Techdirt Podcast Episode 91: Is Facebook Moderation A Necessary Evil?

from the damned-if-you-do dept

Facebook’s efforts to moderate content that appears on the social network have run into numerous problems, most recently with a famous war photo and a bunch of blog posts. Some have made absurd demands in response, such as giving old-school media editors special posting privileges, while others have objected to the idea of Facebook censoring any content whatsoever. But is that objection realistic? This week, we discuss the complicated question of Facebook moderation, and what the company’s role can and should be.

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Companies: facebook

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Comments on “Techdirt Podcast Episode 91: Is Facebook Moderation A Necessary Evil?”

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Anonymous Coward says:

Flawed premise

Evil is never necessary! That being said, too many people have to directly experience evil to understand what is good because they refuse to expend the effort to think critically about things.

Case in point, the Streisand Effect. Most attempts to censor speech usually winds up giving that suppressed cause a much bigger platform and audience. Literally suppressing and hiding things is what makes it all so very attracted to the light of day!

Leigh Beadon (profile) says:

Re: Flawed premise

Most attempts to censor speech usually winds up giving that suppressed cause a much bigger platform and audience.

I hope you see the inherent flaw in that observation. Speech that gets Streisanded is by definition spread everywhere and seen widely, so of course we get the impression that this happens more often than speech which is successfully censored, which by definition we see very little of.

The truth is, Facebook successfully censors huge amounts of content — spam, infringement, and violation of terms of service and community standards — every day, and the vast majority of that content never gets any bump from the Streisand Effect.

Anonymous Coward says:

Re: Re: Flawed premise

Are you sure that the flaw in observation is not your own? The post said “suppressed cause” not suppressed story. There is no doubt that censorship is successfully happening all over the place and especially at Facebook.

Every attempt by an authority to suppress a story or a voice means only one thing. Corruption. This is one of the reasons that the very first Amendment to the US Constitution is one of Freedom of Religion and Press. They are invariably the first things assaulted when a confrontation occurs and also one the most problematic things to suppress because it only breaths more life and desperation in the suppressed while causing the oppressor to ratchet down harder and harder in response until blood is shed.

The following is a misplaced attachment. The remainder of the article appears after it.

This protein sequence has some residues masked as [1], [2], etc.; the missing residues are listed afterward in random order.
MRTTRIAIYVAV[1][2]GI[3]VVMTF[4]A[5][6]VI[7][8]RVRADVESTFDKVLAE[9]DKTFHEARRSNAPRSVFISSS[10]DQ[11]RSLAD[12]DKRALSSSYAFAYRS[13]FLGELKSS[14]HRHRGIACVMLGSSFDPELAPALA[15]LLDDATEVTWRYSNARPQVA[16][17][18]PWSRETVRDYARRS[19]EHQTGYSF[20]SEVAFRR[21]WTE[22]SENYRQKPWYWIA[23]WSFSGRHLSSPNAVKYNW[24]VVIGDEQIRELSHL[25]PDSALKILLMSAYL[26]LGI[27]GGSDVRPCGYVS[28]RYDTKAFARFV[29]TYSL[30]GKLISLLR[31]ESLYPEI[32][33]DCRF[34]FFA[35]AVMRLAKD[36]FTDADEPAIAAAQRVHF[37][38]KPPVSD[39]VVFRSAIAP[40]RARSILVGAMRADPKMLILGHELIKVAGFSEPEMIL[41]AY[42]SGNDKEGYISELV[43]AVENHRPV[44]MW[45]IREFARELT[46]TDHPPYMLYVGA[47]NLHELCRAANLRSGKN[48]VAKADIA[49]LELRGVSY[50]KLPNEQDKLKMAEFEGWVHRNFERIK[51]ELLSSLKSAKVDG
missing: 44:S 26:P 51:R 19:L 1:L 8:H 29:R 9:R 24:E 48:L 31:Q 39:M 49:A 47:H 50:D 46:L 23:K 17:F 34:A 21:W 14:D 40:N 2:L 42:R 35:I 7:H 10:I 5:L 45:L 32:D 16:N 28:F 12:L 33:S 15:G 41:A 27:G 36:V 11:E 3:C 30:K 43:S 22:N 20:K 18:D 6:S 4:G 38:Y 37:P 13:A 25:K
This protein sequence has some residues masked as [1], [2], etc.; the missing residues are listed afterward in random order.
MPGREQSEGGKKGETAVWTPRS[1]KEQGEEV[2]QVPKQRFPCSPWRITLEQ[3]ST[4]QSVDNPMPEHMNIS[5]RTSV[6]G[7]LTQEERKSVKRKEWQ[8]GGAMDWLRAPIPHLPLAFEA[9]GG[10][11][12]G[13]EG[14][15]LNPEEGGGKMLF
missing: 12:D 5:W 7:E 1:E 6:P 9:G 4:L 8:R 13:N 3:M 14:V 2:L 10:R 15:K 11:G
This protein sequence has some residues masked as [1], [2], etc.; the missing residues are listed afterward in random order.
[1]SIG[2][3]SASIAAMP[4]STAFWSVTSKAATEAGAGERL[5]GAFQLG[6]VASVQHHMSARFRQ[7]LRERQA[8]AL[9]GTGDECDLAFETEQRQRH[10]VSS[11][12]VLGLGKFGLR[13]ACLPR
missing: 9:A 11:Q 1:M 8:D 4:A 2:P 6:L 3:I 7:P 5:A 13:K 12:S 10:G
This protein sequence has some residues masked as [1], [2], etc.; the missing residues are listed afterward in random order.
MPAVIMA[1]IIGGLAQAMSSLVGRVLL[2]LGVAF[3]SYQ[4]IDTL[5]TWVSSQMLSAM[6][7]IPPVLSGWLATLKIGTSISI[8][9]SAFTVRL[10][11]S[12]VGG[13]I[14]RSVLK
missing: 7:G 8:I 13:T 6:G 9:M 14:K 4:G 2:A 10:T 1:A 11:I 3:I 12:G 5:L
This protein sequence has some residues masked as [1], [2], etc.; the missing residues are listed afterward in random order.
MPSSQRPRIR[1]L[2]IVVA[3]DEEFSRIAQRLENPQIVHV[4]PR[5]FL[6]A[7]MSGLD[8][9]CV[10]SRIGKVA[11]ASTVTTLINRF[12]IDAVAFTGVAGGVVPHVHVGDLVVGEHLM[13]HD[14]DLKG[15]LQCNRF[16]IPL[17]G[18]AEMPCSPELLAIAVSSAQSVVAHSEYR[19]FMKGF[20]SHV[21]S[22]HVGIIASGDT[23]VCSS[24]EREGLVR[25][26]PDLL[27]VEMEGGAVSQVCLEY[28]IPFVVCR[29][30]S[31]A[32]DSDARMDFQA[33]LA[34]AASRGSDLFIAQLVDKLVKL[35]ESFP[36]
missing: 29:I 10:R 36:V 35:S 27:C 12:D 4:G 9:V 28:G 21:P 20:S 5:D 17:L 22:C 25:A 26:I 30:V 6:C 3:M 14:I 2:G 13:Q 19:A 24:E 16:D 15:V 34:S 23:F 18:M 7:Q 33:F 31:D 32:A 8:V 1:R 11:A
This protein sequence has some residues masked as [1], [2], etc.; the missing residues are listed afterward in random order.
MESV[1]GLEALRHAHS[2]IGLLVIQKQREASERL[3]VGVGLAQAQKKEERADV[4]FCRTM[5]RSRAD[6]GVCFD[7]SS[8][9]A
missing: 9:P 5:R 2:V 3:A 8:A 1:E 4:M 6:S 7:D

Both sides experience far less blood loss when voices can be heard. It is very clear that humanity is a shit stained species because we participate readily in suppressing others with glee and vigor!

Anonymous Coward says:

Re: Re: Facebook, Google, Twitter all have their thumbs on the scale;

We lose if any of these current candidates get into office, and there is certainly going to be one of them that gets in, not even the worthless and ignorant 3rd party candidates are a viable choice. Idiot Americans like you are certainly not going to be waking up any time soon according to my calculations. Every election I watch as you all vote in a demon to save you from a devil.

Wendy Cockcroft (profile) says:

Re: Re: Re: Facebook, Google, Twitter all have their thumbs on the scale;

Would you rather be chucked in a deep pool of water or left to fend for yourself in a forest fire?

Those are your choices, Mason.

That the third party options never garner more than 1% of the vote is the problem; people prefer to vote for Kang or Kodos because each team is afraid that the other bad guy will get in.

That some of them are frankly nuts (Prohibition party? Really?) is not an issue. The problem is that the ones who are determine to stay true to their ideals tend to form their own parties (and thereby split the vote) while those who are determined to get into office tend to join one of the Big Two. You get the odd exception but it’s odd because people fear change, they won’t get out of the box they’re accustomed to being in.

Hell, I even find it hard to throw away old clothes and shoes, it must be something like that for voters.

Mason Wheeler (profile) says:

I listened to this on the way in to work this morning. (It’s very convenient, as these podcasts tend to last almost exactly as long as my commute.) And I was a bit shocked by what I heard, because one thing kept going through my head: what if it were Comcast?

Take this story, keep it exactly the same as far as is possible to do so, but replace “Facebook” with “Comcast,” and Mike’s position would almost certainly have been the polar opposite of the opinions expressed here. He would have (quite reasonably!) pointed out that a content delivery platform needs to deliver the content and stay out of deciding what content is worthy of delivering and what content is not, no?

Does that strike anyone else as odd?

Wendy Cockcroft (profile) says:

Re: Re:

It’s odd because Comcast does comms and FB is a social media network. One of FB’s jobs is to keep undesirable content from being made widely available; the undesirable censorship is most likely the result of an automated system being employed to keep up with the demands from governments and assorted pressure groups to “Get that down right now!”

Compliance with a range of industry regulations is a major part of the operation of any large business. I deal with FGas registers and TM44 survey certificates, FB deals with “How’s your CP and copyright infringement takedown effort going?”

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